The Sony WH-1000XM4 has remained one of the most highly coveted ANC models for the past year. It blends excellent sound, long battery life, cool wireless features, and a variety of sound technologies into a luxe design. Sony’s ANC technology is no slouch either, rivaling most models in the category. Should you be torn over which to buy, check out our Bose QuietComfort 45 vs. Sony WH-1000XM4 comparison to get the full lowdown. Bose usually sells their headphones at a higher price than Sony. However, the company is selling its latest creation for $329, which is lower than what the QuietComfort 35 II ($350) launched at. You can purchase it in two colors: Black and Smoke White.
The Bose QuietComfort 45 and Sony WH-1000XM4 are compared to see which is the best noise-cancelling purchase. The Bose QuietComfort 45 has made a great impression on critics since its release, even making our list of the best noise-cancelling headphones. In a familiar form, this latest edition to Bose’s famous over-ear headphone series offers strong ANC, 24 hours of battery life, and superb audio quality. Support for the Bose Music app has also been enabled, allowing users to personalise features and settings.
Sony originally released the WH-1000XM4 at $349, though we’ve seen the headphones on sale several times over the past few months. Some retailers have even sold it for as low as $248, and we are expecting the model to be part of this year’s Best Black Friday deals. The WH-1000XM4 comes in Black, Midnight Blue, or Silver.
Sony has built some of the most attractive headphones on the market and the WH-1000XM4 is no exception. Despite both models flaunting minimalist designs, Sony gives their wireless headphones a bit more flair, as highlighted by eye-grabbing details like the copper accents, embossed logo, and rubberized matte finish. Refined leather and plush padding provides the WH-1000XM4 great comfort, granted the extra weight becomes fatiguing after 2 hours of wear.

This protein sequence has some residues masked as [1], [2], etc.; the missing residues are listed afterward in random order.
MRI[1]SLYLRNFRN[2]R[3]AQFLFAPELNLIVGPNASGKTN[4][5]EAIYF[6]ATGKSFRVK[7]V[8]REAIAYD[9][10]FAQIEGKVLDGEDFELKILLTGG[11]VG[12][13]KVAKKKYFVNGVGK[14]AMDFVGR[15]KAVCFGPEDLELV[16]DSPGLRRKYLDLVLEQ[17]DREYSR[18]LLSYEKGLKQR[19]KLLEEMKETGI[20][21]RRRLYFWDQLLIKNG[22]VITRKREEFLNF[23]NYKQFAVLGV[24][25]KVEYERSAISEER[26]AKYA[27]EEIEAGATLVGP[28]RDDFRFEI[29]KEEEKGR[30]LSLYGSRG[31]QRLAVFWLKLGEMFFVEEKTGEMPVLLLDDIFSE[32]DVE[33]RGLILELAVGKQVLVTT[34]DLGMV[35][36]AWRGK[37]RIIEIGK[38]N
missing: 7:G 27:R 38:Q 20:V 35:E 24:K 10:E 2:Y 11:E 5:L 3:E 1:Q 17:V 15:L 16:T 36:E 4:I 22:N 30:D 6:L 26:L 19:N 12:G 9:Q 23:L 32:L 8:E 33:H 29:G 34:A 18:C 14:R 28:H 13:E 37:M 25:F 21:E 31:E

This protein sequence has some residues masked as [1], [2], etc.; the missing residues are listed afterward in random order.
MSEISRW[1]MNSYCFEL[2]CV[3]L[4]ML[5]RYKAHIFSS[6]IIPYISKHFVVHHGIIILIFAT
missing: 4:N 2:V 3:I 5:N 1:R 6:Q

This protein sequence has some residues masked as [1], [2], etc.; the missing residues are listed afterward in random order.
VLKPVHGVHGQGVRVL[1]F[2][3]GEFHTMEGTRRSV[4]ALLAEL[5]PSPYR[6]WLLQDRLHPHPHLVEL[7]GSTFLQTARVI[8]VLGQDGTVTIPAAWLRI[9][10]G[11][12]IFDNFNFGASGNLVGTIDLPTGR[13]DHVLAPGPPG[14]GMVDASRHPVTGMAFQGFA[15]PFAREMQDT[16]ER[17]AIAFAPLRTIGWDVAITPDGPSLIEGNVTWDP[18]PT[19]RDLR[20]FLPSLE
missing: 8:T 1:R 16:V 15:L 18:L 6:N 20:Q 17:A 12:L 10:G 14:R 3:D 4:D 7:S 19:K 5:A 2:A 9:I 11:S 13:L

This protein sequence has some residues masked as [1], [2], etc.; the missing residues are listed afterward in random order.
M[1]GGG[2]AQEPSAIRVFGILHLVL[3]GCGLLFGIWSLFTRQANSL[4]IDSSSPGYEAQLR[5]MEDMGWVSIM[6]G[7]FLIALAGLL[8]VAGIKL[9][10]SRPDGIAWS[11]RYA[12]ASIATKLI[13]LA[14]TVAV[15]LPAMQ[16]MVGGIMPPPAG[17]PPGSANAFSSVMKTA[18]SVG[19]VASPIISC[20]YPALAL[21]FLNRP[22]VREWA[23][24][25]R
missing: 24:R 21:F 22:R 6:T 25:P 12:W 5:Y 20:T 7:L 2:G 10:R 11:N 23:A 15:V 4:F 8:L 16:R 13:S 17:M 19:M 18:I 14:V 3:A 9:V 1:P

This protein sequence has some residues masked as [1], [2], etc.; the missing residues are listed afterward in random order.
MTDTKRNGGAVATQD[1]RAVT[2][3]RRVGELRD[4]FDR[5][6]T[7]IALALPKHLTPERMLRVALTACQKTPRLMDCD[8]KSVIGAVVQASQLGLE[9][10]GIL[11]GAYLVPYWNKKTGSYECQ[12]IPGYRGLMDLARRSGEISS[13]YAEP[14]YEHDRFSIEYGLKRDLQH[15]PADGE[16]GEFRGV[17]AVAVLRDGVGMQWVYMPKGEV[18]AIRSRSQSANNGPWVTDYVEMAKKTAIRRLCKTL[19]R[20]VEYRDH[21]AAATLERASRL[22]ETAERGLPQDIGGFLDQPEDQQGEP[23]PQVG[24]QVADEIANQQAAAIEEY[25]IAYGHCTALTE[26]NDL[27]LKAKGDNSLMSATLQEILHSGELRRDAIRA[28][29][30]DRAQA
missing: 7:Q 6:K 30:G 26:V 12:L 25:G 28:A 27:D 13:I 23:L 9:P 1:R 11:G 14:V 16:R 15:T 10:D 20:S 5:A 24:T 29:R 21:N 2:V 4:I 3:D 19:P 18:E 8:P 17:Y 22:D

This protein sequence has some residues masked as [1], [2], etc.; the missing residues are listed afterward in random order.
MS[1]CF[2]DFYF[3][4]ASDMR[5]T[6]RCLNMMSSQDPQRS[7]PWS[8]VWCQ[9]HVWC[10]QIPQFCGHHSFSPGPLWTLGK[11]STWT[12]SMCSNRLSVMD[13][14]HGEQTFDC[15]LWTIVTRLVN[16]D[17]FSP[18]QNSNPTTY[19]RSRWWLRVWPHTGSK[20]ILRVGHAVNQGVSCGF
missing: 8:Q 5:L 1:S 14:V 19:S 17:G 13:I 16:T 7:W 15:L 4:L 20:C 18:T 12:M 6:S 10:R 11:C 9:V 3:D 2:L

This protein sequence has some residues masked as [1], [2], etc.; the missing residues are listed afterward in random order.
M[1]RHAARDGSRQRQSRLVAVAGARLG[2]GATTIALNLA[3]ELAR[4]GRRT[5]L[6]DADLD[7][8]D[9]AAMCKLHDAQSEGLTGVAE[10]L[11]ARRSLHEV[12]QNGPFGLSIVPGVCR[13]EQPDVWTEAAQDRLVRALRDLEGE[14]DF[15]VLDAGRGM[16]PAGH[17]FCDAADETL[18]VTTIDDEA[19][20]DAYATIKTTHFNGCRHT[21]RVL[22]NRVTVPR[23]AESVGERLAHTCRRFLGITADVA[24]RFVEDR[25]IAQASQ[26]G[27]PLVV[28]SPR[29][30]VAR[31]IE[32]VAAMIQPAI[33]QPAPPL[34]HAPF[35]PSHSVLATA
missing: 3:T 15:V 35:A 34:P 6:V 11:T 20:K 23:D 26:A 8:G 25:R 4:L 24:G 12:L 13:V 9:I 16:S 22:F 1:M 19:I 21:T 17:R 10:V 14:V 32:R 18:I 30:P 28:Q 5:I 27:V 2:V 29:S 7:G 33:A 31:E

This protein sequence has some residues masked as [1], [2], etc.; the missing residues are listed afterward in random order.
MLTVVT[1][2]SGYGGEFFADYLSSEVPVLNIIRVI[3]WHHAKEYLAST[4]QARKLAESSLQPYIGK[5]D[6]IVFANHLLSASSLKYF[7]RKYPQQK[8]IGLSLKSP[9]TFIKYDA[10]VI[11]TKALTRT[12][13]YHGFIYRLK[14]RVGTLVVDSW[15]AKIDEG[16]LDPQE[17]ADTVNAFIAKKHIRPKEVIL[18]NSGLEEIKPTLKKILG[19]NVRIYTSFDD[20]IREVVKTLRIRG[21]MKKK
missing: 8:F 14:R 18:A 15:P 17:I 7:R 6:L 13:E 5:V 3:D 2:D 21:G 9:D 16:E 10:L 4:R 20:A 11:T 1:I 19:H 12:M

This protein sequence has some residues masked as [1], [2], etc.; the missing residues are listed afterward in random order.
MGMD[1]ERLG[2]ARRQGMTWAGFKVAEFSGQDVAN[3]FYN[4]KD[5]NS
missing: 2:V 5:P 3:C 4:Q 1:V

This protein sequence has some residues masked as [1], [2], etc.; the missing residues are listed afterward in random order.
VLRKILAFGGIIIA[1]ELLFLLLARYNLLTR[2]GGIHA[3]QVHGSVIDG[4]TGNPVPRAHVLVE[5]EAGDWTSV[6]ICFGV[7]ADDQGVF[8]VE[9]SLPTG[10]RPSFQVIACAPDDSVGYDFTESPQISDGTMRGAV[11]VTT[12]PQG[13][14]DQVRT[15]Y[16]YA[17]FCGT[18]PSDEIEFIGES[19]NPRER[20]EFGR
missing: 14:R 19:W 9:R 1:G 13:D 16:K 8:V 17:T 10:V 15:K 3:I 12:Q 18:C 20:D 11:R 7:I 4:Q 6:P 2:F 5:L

Special features Active noise cancellation, transparency mode, smart controls, tri-digital assistant support, Self-Voice Mode, multipoint technology, SimpleSync Active noise cancellation, adjustable ambient listening, smart controls, tri-digital assistant support, multipoint technology, Speak-To-Chat functionality, customizable EQ, NFC, High-res Audio support, Sony 360 Reality Audio
You have to give the QC45 a long, hard look to differentiate it from the previous version. Very little has changed. These headphones come with the same glass-filled nylon, synthetic leather, and impact-resistant materials. Button placement remains untouched. The only real changes are the laser-etched logo and headband covering, which is leather instead of suede. Luckily, the QC45 is as lightweight and cozy as the QC35 II, so you’ll be able to enjoy music for long stretches. We just prefer the WH-1000XM4’s classier appearance.
control scheme, but they chose to leave it as is. What you get are physical buttons to enable functions, but this time around, the Action Button can only be used to activate ANC mode; the QC35 II lets you assign the native assistive. Google Assistant, Siri, and Bixby are all compatible on these headphones and perform well.
Not only did Sony improve the touch controls on its flagship headphones, but they also added more of them for seamless operation. The touch panels register tap and swipe gestures with ease, while the buttons produce solid tactility to ensure assigned functions are being executed. It only gets better from here. Voice activation lets you fire up either Alexa or Google Assistant by saying either’s respective wake word function; Siri can be manually enabled when connected to an iOS/macOS device. Quick Attention will automatically pause music whenever placing your hand over the right earcup, and Speak-to-Chat uses the mics and advanced signal processing to hear your voice and perform the same action. Both features work well.
At one point, the WH-1000XM4 came a close second to the 700 Headphones for best noise cancellation, but Bose proved that they are their only true competitor, as demonstrated by the QC45. The engineers did a phenomenal job of stuffing six mics into the earcups and shifting their placement for optimal ANC. The results speak for themselves, silencing about 90% of ambient noise across different frequencies. Sony worked diligently on improving their noise-cancelling technology and it shows in the WH-1000XM4, though the QC45 is the better neutralizer. Still, you’ll get some superb noise reduction out of Sony’s cans. The default ANC mode blocks out close to 90% of external sounds and you can use the NC Optimizer to measure and tailor ANC to your hearing. Atmospheric Pressure Optimization is also available to adjust pressure based on altitude and tweak noise cancellation on the fly. If only the WH-1000XM4 handled wind better.